When I was in high school, my social studies teachers made sure that we knew how to fold the New York Times, in eighths, so that we could comfortably sit on the subway, or commuter train, and read the paper without making our neighbors uncomfortable. Yes, in the New York suburbs, that remains a useful skill.
Today I really felt that those days were gone. Or not--I will be subscribing to the New York Times (but I don't have a subway to ride). I will also be supporting the local news at the NPR affiliates, and the Ann Arbor Chronicle too.
I do like to sit down and read a newspaper, even though I also glance at the headlines on the computer. I also read a few blogs--but I don't rely on them for news. How much time can I spend on the computer?
More to the point, I don't think that bloggers like me (a.k.a. people with kids, jobs, and other hobbies in our lives) can approach comprehensive, in-depth reporting. For instance, someone today wanted to know if I had been to the Open Education Conference, and what did I think of Deborah Meier? Well, I didn't go. I had out of town guests, and the usual amount of carpooling, and the hope of planting a garden this spring. [I will, as I note below, happily post a summary of the conference if someone who did go wants to share it.] There are also a whole list of other meetings I didn't go to over the last few weeks--although I was able to tell you that they were going to happen. This blog is generally more like the editorial pages than it is news. And I'm not apologizing for that, either.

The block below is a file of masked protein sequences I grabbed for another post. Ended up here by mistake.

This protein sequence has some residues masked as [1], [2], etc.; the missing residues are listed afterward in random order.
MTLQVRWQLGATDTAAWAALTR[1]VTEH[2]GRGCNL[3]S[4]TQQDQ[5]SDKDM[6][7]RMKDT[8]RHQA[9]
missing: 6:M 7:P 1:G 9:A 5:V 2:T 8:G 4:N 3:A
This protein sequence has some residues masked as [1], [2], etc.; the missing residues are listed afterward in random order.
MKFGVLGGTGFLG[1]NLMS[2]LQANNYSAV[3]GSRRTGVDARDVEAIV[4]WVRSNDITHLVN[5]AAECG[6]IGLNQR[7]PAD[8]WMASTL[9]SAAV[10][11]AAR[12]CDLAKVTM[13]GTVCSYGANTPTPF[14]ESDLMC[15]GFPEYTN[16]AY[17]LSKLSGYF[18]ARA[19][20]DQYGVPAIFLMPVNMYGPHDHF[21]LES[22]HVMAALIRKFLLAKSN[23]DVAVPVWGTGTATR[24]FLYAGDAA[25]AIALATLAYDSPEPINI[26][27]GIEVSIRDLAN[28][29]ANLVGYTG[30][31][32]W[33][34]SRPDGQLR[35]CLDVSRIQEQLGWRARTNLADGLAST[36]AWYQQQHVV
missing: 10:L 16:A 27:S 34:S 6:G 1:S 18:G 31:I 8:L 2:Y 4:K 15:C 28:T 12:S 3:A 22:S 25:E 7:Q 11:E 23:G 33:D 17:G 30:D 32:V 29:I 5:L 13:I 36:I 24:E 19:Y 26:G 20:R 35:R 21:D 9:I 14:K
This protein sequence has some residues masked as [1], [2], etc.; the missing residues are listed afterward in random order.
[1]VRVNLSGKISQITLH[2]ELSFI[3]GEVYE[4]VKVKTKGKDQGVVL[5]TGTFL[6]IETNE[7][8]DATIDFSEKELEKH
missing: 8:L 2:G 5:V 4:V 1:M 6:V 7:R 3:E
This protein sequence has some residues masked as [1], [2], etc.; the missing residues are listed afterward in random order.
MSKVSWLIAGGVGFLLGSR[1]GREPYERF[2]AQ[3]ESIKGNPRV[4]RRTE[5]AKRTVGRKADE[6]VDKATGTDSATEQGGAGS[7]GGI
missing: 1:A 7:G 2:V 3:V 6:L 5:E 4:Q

Where the Ann Arbor News went wrong was in thinking that the newspaper should cover summaries of global news. After all, I can get that at the BBC News site. What I can't get from the BBC News, however, is how the Huron women's soccer team did in the state finals; a summary of the discussion at the Ypsilanti school board meeting; or a comparison of local teacher salaries. Those require reporting. After 174 years (that's how long the Ann Arbor News has been around) I sure hope we continue to find some.